Apple slammed by US over tax structure

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Apple slammed by US over tax structure

Spar ahead of hearing.

Apple's tax structure means it has kept billions of dollars in profits in Irish subsidiaries to pay little or no taxes to any government, a US Senate report on the company's offshore tax structure said.

In a 40-page memorandum released a day before Apple CEO Tim Cook is scheduled to testify before Congress, the Senate's Permanent Subcommittee on Investigations identified three subsidiaries that have no "tax residency" in Ireland, where they are incorporated, or in the United States, where company executives manage those companies.

The main subsidiary, a holding company that includes Apple's retail stores throughout Europe, has not paid any corporate income tax in the last five years.

The subsidiary, which has a Cork, Ireland, mailing address, received US$29.9 billion in dividends from lower-tiered offshore Apple affiliates from 2009 to 2012, comprising 30 percent of Apple's total worldwide net profits, the report said.

"Apple has exploited a difference between Irish and US tax residency rules," the report said.

Apple said in a comment posted online it does not use "tax gimmicks." It said the existence of its subsidiary "Apple Operations International" in Ireland does not reduce Apple's US tax liability and the company will pay more than US$7 billion in US taxes in fiscal 2013.

Subcommittee staffers said Apple was not breaking any laws and had cooperated fully with the investigation.

Code overhaul sought

Tomorrow's hearing is the second to shed light on the weaknesses of the US corporate tax code. 

Lawmakers globally are closely scrutinising the taxes paid by multinational companies. In Britain, Google faces regulatory inquiries over its own tax policies, while HP and Microsof have been called to Capitol Hill to answer questions about their own practices.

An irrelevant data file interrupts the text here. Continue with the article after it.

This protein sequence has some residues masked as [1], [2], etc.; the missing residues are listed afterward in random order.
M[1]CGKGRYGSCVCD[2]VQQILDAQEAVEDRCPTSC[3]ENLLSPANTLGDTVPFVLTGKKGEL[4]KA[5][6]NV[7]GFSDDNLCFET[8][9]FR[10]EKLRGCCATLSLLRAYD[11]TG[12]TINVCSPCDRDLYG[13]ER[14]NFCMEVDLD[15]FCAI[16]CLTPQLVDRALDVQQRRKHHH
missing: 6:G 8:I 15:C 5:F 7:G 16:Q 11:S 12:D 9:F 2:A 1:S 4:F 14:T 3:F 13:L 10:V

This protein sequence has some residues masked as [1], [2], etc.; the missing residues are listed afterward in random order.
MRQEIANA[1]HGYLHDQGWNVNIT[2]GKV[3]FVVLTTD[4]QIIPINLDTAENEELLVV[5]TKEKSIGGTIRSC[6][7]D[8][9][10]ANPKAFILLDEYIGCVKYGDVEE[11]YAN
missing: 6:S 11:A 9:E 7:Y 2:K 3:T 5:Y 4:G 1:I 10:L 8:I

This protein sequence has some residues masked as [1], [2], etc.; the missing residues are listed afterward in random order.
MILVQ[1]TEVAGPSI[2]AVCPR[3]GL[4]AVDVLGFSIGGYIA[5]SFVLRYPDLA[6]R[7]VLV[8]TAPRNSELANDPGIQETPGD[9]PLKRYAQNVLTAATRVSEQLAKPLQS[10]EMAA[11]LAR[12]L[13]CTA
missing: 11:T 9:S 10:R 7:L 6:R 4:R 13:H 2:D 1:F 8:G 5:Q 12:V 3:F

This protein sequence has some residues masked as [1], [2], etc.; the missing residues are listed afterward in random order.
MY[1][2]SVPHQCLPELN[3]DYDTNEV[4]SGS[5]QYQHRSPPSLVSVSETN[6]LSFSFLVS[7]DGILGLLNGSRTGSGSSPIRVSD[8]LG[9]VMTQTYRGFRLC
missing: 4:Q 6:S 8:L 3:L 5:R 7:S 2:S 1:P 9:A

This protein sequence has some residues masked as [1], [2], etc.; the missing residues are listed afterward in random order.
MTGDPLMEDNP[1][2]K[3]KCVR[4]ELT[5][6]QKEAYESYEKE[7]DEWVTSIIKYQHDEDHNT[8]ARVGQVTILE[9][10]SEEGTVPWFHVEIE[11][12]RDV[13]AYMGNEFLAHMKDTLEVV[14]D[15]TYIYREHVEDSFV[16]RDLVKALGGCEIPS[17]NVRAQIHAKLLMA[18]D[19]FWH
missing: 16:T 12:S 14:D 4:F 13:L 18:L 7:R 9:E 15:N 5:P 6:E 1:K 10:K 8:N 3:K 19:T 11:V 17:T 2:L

The Australian Government has been investigating the tax structures of the local arms of global corporations and recently released a government paper seeking industry consultation on its findings that multinational corporations in Australia aren't paying enough tax. 

The work is being lead by Treasury and a specialist reference group made up of business, tax professionals, academics and the wider community.

Corporations must pay the top US 35 percent corporate tax on foreign profits, but not until those profits are brought into the United States from abroad. This exception is known as corporate offshore income deferral.

In submitted testimony ahead of tomorrow's hearing, Apple said any tax reform should favor lower corporate income tax rates regardless of revenue, eliminate tax expenditures and implement a "reasonable tax on foreign earnings that allows free movement of capital back to the US."

"Apple recognises these and other improvements in the US corporate tax system may increase the company's taxes," it said.

Large US companies boosted their offshore earnings by 15 percent last year to a record US$1.9 trillion, avoiding hefty tax bills by keeping the profits abroad, according to research firm Audit Analytics.


Apple also uses two conventional offshore tax practices typical of multinational companies' tax-avoidance strategies, the report said.

Multinational corporations value goods and services moving across international borders from one corporate unit to another. Known as "transfer pricing," these moves are frequently managed to reduce corporations' global tax costs.

Apple's tax structure highlights flaws in the US corporate tax code so that Congress "can effectively close the loopholes used by many US multinational companies," Arizona Senator John McCain, the subcommittee's top Republican, said in a statement.

Legislation was introduced in February to close tax loopholes. McCain said he would co-sponsor the bill, calling Apple's tax practices "egregious, and (a) really outrageous scheme."

Similar legislation has been introduced in the House of Representatives.

Government tax officials from the Internal Revenue Service and Treasury Department also are scheduled to testify before the subcommittee tomorrow.

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